January Newsletter: A compendium of writing advice
A happy new writing year from all of us
Start the year as you mean to continue – writing.
We’ll be here for you through the weeks and months, when it flows and when you feel as though you’re dragging yourself through a mire.
We’ll provide you with enough courses and coaching programmes to get you started and teach you the craft. Our writing challenges will keep you stimulated, and we’ll feed you more than enough advice and motivation to keep you going.
You’ll find our first compendium of writing advice from the All About Writing team below. We hope you’ll find it valuable.
Before we get to that, though, here’s a selection of our offerings for the first part of the year:
Start immediately with our online Power of Writing Course. This inexpensive course will introduce you to the basics of writing creatively – and will give you tools to increase your confidence and build your voice. It is suitable for adults and teenagers. Sign up and start today.
Perhaps you’d like to launch your writing year by growing your writing discipline, with a tutor by your side. Our two Coaching Programmes, Logic of Story and Focus on Scenes, provide daily advice, a daily writing prompt – and personal feedback on every assignment.
Our ten-week online Creative Writing Course, which kicks off on 11 February, is a truly comprehensive course. It will teach you the craft of writing in a logical and easy-to-grasp way, with loads of examples, links and live webinars. It’s suitable both for newbies and more experienced writers looking to improve their skills and take their writing to another level. We have set out to give you all the skills you need to embark on a work of fiction or creative non-fiction – and it must work because well over thirty books have been published by past participants.
We do offer face-to-face versions of this course in Cape Town and Johannesburg. The Cape Town February course is now full. If you’d like to go on a waiting list, in case of cancellations, please contact us on email@example.com. Otherwise, we’ll run another starting 3 June. Book early for this one. Besides the fact that it’s already filling, there’s an early bird discount.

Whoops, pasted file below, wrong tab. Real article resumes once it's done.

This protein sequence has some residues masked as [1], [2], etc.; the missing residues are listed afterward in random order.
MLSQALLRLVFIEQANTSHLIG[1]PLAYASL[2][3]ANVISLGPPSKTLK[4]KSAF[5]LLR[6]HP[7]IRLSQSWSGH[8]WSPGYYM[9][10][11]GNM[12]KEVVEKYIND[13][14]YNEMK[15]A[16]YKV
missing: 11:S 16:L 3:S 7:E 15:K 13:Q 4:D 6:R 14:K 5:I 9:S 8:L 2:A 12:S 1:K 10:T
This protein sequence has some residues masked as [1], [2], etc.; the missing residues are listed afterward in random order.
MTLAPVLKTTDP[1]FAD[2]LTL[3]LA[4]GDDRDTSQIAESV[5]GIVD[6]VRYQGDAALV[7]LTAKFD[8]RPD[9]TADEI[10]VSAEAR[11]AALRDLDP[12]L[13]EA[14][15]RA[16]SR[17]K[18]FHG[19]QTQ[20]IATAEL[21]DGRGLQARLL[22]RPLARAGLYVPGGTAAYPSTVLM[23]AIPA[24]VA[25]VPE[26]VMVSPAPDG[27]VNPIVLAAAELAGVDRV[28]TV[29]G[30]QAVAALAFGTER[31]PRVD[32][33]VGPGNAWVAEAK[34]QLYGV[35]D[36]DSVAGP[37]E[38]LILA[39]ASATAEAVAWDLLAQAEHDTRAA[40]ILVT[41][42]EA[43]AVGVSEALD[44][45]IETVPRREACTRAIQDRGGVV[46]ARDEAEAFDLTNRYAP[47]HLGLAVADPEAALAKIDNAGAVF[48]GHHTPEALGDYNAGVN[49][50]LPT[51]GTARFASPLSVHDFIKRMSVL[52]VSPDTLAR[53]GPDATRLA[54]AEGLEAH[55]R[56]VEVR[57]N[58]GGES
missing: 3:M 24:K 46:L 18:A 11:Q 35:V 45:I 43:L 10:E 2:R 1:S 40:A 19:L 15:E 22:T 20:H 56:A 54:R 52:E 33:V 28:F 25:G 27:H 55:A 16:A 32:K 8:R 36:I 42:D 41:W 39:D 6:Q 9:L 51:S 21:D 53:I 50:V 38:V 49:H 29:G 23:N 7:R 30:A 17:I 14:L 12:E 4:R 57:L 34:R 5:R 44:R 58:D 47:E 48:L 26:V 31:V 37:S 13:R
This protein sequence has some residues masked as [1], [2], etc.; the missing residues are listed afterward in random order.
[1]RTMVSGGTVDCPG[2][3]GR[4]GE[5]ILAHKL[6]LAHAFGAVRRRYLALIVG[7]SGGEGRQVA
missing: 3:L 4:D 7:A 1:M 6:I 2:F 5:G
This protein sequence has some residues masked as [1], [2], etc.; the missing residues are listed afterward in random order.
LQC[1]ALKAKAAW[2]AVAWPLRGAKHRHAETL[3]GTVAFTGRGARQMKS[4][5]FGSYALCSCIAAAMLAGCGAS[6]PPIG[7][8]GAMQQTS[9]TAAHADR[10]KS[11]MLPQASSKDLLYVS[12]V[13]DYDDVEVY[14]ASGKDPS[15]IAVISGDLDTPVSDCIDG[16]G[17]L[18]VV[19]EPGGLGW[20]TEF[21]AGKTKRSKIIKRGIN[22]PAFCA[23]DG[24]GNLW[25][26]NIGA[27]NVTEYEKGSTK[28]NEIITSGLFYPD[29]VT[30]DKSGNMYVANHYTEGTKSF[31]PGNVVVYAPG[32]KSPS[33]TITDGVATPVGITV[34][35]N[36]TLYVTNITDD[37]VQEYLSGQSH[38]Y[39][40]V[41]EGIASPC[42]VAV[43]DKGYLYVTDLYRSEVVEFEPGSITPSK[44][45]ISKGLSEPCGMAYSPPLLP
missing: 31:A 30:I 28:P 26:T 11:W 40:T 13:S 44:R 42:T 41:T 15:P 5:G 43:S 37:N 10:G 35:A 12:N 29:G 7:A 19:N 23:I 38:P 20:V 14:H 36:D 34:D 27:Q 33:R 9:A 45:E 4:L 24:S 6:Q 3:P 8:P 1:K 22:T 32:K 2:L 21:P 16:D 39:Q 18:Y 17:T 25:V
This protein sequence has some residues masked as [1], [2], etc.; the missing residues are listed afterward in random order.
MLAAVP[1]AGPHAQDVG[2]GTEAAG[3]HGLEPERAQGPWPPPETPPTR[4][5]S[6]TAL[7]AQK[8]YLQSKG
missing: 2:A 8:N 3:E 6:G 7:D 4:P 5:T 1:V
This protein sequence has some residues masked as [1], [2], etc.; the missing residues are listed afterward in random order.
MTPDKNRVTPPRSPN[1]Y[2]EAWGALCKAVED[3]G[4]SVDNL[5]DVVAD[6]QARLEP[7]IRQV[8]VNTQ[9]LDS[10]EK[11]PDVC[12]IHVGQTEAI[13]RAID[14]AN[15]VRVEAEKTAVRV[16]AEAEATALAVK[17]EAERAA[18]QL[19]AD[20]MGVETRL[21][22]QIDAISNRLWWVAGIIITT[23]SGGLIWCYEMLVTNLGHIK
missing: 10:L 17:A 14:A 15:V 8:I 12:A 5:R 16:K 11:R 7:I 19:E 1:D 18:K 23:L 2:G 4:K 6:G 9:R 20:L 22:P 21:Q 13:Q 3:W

One Johannesburg course is now full, but we’ve opened another to run on eight Thursday evenings from 14 February. We expect this to fill just as fast, so please contact us if you’d like to secure a place.
Our online Screenwriting Crash Course also launches on 11 February. Allow our award-winning scriptwriters to guide you through the process of writing professional scripts for the small or the large screen.
Our new year compendium of advice
We asked the members of our team to give you their contributions for the new year – what to do, what to avoid, and what to read. Here’s what they said:
Jo-Anne Richards, novelist and co-founder of All About Writing
What to do: Pay attention to the humble sentence. Yes, the characters and story are important, but every sentence will either draw readers on, or bore and repel them. Vary the pace of your sentences. Use sentences to reflect the mood you want to put across – languid and relaxed, perhaps, or urgent and choppy. Are you allowing the dramatic point to be lost by adding it, like an afterthought, to the end of a long and complex sentence?
What to avoid: Catch-all verbs and phrases which have become clichés. Be more creative about what a character does with her drink, car keys, boyfriend and handbag. (Must they always be grabbed?) Use strong verbs. Does everyone have to walk, when they could slouch, stride, tread, stroll, saunter, amble, march or stagger?
What to read: I’m not going to suggest a book about writing, but an author whom I admire and whom I believe can teach us a great deal. Maggie O’Farrell is a subtle and complex writer, who captures human relationships through her use of specific detail, and who never resorts to clunky explanation. Read either The distance between us or This must be the place.
Richard Beynon, award-winning scriptwriter and co-founder of All About Writing
In order to make yourself a better writer…